Overheard in a hospital:

"The hypochondriac in room 5 is dead!"

"Well, now he is overdoing it!"


Okay, WHAT?

Not a doctor, but this chap was in the news a few years ago. He pretended to be in a coma for two years to avoid having to go to court. He was found out when videos of him walking into a shop and driving through a toll came to light. -opopkl

A few things help anxiety, but this isn't one of them!

I’m not a doctor, but when I was in eighth grade, I had a lot of anxiety about going to school and I would fake sick a lot. Sometimes, my anxiety would be bad enough that it would actually make my stomach hurt. I missed a lot of school. Finally, after taking me to my regular doctor, my parents took me to a special doctor and they decided it would be best for me to clean out my system and gave me a laxative. So I took a laxative that day and cleared myself out when there was really nothing besides normal everyday meals to clear out.

TLDR; I took a laxative to cure my anxiety.


Tried to skip work, ended up in surgery.

I'm just gonna tell my own faking at the doctor's cause the opposite happened there which was kinda funny to me.

I was 100% feeling healthy, just wanted to get a few days off so I went to my usual doctor's office for a certificate which the doctor would normally just give out to everyone without even doing a physical examination.


And the doctor's report?

That day though she was sick herself so there was a replacement who wanted to do an examination after I told them I allegedly had a cold.

I lowkey panicked & didn't know what to do so I just opened my mouth and the doctor said "Oh damn, glad you came here, your tonsils are super swollen!"


Of all the "late for school" excuses.

Not a doctor.

I was late for Jr. High School and told the office I got hit by a car. Yes, I was a brilliant kid.

They told me how serious of a lie this "would be", I left and never repeated it.


The lesson here is: don't be a slacker.

Slacker ex-brother-in-law claimed he had back problems caused by his work environment where he had to sit down all the time. He was out on temporary disability for almost 6 months. He had filed for workers comp hoping to get get a settlement. 

"If he had money he'd be rich." Well, he's not wrong!

One day he was out running or really working really hard. While he was doing this exercise, unbeknownst to him he was photographed. His claim was denied and he almost prosecuted for fraud. Years later, he sued my sister for divorce since he caught wind she was leaving him before she retired. He has stolen money from his daughters and is now living with his brother's sofa talking about how if he had money he would be rich. -muffinlover0510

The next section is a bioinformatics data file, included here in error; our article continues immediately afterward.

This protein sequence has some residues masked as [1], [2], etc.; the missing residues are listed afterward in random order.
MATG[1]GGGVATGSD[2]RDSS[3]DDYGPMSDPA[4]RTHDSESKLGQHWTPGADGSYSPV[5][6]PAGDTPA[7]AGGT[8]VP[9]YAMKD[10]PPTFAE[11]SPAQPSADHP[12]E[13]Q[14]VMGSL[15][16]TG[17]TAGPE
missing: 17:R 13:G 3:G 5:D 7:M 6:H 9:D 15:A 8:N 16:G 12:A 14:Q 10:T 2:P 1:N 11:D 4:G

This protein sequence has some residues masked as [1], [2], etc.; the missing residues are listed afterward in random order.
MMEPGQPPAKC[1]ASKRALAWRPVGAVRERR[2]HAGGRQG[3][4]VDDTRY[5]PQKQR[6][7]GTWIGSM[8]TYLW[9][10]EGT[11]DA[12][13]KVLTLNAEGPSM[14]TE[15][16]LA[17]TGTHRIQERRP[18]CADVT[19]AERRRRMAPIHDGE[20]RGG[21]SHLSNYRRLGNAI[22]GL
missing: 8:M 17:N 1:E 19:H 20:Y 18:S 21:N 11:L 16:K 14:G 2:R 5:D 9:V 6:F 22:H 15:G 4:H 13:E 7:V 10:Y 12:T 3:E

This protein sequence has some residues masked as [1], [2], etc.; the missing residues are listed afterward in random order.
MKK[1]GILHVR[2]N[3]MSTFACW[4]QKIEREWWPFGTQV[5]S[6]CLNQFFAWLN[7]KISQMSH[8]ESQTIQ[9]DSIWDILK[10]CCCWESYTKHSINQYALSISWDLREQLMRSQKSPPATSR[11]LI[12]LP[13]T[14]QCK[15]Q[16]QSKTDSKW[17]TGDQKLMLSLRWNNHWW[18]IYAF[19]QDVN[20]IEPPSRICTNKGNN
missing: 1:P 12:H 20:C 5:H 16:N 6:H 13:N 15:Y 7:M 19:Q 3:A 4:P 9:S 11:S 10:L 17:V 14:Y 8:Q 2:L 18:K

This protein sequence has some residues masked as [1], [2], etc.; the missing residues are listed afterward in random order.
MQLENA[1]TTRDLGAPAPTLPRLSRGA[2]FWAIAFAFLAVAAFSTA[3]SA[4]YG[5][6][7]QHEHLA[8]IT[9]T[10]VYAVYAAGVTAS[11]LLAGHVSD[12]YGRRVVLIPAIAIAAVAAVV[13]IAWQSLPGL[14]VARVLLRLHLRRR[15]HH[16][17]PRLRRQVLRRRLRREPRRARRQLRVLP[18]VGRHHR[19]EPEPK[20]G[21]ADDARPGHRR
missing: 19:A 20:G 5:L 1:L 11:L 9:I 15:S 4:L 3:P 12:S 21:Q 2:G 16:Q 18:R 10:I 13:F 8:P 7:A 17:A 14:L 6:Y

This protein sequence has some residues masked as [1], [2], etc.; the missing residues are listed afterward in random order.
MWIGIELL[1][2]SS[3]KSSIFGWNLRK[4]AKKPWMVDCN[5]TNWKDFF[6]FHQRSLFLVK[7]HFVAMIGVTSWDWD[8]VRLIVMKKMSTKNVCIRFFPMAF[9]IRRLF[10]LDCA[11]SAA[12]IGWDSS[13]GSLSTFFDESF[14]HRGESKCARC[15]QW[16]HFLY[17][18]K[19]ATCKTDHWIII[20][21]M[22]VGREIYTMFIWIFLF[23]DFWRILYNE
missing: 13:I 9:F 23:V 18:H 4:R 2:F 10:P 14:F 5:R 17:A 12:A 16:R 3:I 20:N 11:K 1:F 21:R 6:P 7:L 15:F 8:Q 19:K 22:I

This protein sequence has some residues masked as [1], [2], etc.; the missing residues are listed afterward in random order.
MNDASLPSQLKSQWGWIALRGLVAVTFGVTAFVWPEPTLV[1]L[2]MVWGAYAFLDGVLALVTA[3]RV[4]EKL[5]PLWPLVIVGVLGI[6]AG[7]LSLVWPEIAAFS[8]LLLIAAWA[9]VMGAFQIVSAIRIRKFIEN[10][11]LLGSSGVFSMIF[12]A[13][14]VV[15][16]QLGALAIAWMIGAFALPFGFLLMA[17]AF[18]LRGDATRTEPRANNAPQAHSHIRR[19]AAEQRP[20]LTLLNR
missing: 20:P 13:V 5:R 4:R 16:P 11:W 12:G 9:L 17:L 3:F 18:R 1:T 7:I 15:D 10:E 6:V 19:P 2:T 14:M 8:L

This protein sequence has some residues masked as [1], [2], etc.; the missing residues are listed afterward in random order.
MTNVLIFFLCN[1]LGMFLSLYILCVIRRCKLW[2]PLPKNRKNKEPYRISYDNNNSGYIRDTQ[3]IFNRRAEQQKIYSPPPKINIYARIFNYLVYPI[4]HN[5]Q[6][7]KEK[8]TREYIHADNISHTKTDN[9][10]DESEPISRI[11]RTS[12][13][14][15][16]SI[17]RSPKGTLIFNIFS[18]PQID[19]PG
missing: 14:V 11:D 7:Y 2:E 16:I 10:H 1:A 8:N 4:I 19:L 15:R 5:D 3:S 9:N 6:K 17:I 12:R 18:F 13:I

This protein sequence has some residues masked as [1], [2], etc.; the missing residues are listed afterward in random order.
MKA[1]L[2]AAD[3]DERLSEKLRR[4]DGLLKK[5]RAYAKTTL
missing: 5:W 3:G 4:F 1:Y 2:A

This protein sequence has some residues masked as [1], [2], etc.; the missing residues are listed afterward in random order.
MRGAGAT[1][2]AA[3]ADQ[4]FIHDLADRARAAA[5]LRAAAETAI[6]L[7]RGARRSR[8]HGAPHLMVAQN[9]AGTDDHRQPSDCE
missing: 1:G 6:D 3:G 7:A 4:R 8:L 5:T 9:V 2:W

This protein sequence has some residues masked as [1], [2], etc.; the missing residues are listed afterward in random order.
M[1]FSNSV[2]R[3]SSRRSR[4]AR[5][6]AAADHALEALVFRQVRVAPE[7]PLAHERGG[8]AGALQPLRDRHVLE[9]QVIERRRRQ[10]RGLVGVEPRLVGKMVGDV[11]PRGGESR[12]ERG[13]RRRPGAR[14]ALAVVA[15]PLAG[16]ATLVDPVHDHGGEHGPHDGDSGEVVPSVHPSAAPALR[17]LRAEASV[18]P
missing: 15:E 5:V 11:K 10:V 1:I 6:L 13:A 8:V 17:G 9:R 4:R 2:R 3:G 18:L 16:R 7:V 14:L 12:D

New doctor, new medical conditions.

It's amazing how frequently we get patients that are new to the area just outright lie about conditions they have or what their old doctor said to them.

Every time I say let me just bring up your old notes, the sheer look of horror on their faces when they release that patients notes are digitally transferred over. I mean what did you think your records stay at your own doctors? We all have computers you know!


Simple, yet effective.

My wife is an ER nurse...they have clever ways of finding the fakers. She's got a great one by taking a pen or pencil and pushing down on their fingernail. She'll find the fakers real quick. -moxin84

Working the system isn't always a good thing.

I’m not a doctor, but I work in a clinic and I screen/triage patients. The worst people are the people who know that chief complaints of chest pain and shortness of breath are red flags, so they use those to get seen faster. It’s hard to “prove" that someone doesn’t have chest pain just from looking at them, but shortness of breath is pretty much impossible to fake for any sustained period of time, so it’s easy to tell if someone doesn’t actually have shortness of breath (to be fair though, most of the time people who say they have shortness of breath but don’t actually have it, don’t know that shortness of breath is a huge red flag and usually just been they have some pain when breathing.)  -The_Timminator

So there was this one woman...

The most egregious case of faking I dealt with was a patient who came in with a chief complaint of shortness of breath and chest pain x 30 minutes. The patient wasn’t in any clear distress, but we still hooked her up to an EKG and worked her up quick, especially because her other “symptoms" that she told me indicated she was having a heart attack. Before I hooked her up to the EKG, she grabbed my wrist to stop me and goes “wait, I also have a sore throat."  -The_Timminator

Yeah, she wasn't having a heart attack.

I knew pretty much right away that she was actually here for the sore throat, and she had looked up symptoms of heart attacks prior to coming so she could be seen faster. She ended up staying longer because 1) we had to continue monitoring her for liability reasons and 2) the providers weren’t going to address her sore throat right away since there were other more pressing issues at the moment, including her alleged chest pain. Don’t try to game the system kids, it’s not going to work in your favor. -The_Timminator

Yeah, test > videogames.

Not a doctor, but once a kid at my grade in high school was faking a migraine to avoid a test. They let him stay at the school office, turned the lights off, gave him a pillow and called his parents to pick him up because at my school parents could allow the school to give medicine for pain but he wasn't allowed to. While waiting he started to play a videogame on his smartphone and was then obligated to do the test because if he was able to play videogames he could do the test. -Sunfloragirll

Is "homesick" a diagnosis?

Story as a young patient.

During my first year of high school, I wanted to be homesick for a while to play video games or something.

My mom took me to our GP and he asked me what I had. I gave him everything I’ve got and he told me he was going to give me some medicine that made me better. My mom had to stay after my visit a little longer because she had to talk to the GP as well.


Well played, GP.

At the pharmacy I received my medication and I was shocked. The doctor subscribed 10 boxes with suppository and I had to take several daily. My worst nightmare as you can imagine.

My homesickness was cured instantly and my mom returned the boxes straight away :-)

The GP was brilliant and played it perfectly.

-micave Share these crazy stories with your friends!